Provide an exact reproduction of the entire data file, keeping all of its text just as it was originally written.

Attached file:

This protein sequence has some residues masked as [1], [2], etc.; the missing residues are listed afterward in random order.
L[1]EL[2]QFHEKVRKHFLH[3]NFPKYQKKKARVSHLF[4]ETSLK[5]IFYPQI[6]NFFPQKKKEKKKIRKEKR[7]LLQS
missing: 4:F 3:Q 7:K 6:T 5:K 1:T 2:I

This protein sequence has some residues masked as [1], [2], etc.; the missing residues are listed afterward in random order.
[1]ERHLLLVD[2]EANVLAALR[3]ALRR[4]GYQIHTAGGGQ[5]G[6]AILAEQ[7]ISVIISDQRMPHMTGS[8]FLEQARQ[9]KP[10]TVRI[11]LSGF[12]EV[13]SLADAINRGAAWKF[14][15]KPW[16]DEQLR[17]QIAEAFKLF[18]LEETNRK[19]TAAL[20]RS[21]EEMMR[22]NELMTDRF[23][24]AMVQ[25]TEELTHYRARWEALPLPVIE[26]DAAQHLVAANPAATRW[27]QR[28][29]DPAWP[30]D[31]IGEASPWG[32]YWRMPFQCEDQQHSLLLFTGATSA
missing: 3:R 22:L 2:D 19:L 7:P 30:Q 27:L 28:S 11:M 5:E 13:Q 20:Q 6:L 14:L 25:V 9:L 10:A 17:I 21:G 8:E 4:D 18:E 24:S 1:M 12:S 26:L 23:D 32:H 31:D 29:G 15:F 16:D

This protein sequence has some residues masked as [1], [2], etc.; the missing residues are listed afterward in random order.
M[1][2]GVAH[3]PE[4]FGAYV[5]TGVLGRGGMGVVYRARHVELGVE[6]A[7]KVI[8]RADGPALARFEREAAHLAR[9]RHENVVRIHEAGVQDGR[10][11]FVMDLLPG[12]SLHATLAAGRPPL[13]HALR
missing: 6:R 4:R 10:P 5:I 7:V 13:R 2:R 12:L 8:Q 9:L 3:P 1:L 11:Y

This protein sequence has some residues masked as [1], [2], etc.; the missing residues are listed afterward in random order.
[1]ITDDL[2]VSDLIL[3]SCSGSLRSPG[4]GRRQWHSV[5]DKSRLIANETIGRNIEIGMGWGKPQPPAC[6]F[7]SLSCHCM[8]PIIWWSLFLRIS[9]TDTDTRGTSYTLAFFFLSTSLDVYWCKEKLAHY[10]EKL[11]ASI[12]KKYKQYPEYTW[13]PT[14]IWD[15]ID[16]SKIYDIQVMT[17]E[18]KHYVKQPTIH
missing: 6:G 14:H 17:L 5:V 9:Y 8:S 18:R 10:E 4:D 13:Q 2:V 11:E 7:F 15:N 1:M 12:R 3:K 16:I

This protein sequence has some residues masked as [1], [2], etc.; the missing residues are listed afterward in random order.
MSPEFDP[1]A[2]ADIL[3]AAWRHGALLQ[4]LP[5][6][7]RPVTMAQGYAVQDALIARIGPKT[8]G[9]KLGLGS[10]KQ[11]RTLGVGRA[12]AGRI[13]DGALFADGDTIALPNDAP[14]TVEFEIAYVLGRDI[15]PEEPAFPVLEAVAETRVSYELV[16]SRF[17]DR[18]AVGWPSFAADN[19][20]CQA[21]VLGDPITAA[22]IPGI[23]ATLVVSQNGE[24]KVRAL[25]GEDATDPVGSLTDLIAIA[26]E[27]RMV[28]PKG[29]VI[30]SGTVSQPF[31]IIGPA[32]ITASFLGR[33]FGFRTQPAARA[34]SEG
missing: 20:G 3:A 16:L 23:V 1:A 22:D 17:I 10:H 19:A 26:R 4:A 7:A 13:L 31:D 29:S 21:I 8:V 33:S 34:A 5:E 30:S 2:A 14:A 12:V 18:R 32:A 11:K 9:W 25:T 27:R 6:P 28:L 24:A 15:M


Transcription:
This protein sequence has some residues masked as [1], [2], etc.; the missing residues are listed afterward in random order.
L[1]EL[2]QFHEKVRKHFLH[3]NFPKYQKKKARVSHLF[4]ETSLK[5]IFYPQI[6]NFFPQKKKEKKKIRKEKR[7]LLQS
missing: 4:F 3:Q 7:K 6:T 5:K 1:T 2:I

This protein sequence has some residues masked as [1], [2], etc.; the missing residues are listed afterward in random order.
[1]ERHLLLVD[2]EANVLAALR[3]ALRR[4]GYQIHTAGGGQ[5]G[6]AILAEQ[7]ISVIISDQRMPHMTGS[8]FLEQARQ[9]KP[10]TVRI[11]LSGF[12]EV[13]SLADAINRGAAWKF[14][15]KPW[16]DEQLR[17]QIAEAFKLF[18]LEETNRK[19]TAAL[20]RS[21]EEMMR[22]NELMTDRF[23][24]AMVQ[25]TEELTHYRARWEALPLPVIE[26]DAAQHLVAANPAATRW[27]QR[28][29]DPAWP[30]D[31]IGEASPWG[32]YWRMPFQCEDQQHSLLLFTGATSA
missing: 3:R 22:L 2:D 19:L 7:P 30:Q 27:L 28:S 11:M 5:E 13:Q 20:Q 6:L 14:L 25:V 9:L 10:A 17:I 21:G 8:E 4:D 18:E 24:S 1:M 12:S 26:L 23:D 32:H 31:D 29:G 15:F 16:D

This protein sequence has some residues masked as [1], [2], etc.; the missing residues are listed afterward in random order.
M[1][2]GVAH[3]PE[4]FGAYV[5]TGVLGRGGMGVVYRARHVELGVE[6]A[7]KVI[8]RADGPALARFEREAAHLAR[9]RHENVVRIHEAGVQDGR[10][11]FVMDLLPG[12]SLHATLAAGRPPL[13]HALR
missing: 6:R 4:R 10:P 5:I 7:V 13:R 2:R 12:L 8:Q 9:L 3:P 1:L 11:Y

This protein sequence has some residues masked as [1], [2], etc.; the missing residues are listed afterward in random order.
[1]ITDDL[2]VSDLIL[3]SCSGSLRSPG[4]GRRQWHSV[5]DKSRLIANETIGRNIEIGMGWGKPQPPAC[6]F[7]SLSCHCM[8]PIIWWSLFLRIS[9]TDTDTRGTSYTLAFFFLSTSLDVYWCKEKLAHY[10]EKL[11]ASI[12]KKYKQYPEYTW[13]PT[14]IWD[15]ID[16]SKIYDIQVMT[17]E[18]KHYVKQPTIH
missing: 6:G 14:H 17:L 5:V 9:Y 8:S 18:R 10:E 4:D 13:Q 2:V 11:E 7:F 15:N 1:M 12:R 3:K 16:I

This protein sequence has some residues masked as [1], [2], etc.; the missing residues are listed afterward in random order.
MSPEFDP[1]A[2]ADIL[3]AAWRHGALLQ[4]LP[5][6][7]RPVTMAQGYAVQDALIARIGPKT[8]G[9]KLGLGS[10]KQ[11]RTLGVGRA[12]AGRI[13]DGALFADGDTIALPNDAP[14]TVEFEIAYVLGRDI[15]PEEPAFPVLEAVAETRVSYELV[16]SRF[17]DR[18]AVGWPSFAADN[19][20]CQA[21]VLGDPITAA[22]IPGI[23]ATLVVSQNGE[24]KVRAL[25]GEDATDPVGSLTDLIAIA[26]E[27]RMV[28]PKG[29]VI[30]SGTVSQPF[31]IIGPA[32]ITASFLGR[33]FGFRTQPAARA[34]SEG
missing: 20:G 3:A 16:L 23:V 1:A 22:D 17:I 10:H 19:A 26:R 4:A 7:A 13:L 31:D 29:S 21:I 8:V 33:S 34:A 5:E 30:S 2:A 14:A 12:V 18:R 32:A 11:K 9:W 25:T 27:R 6:P 28:L 24:A 15:M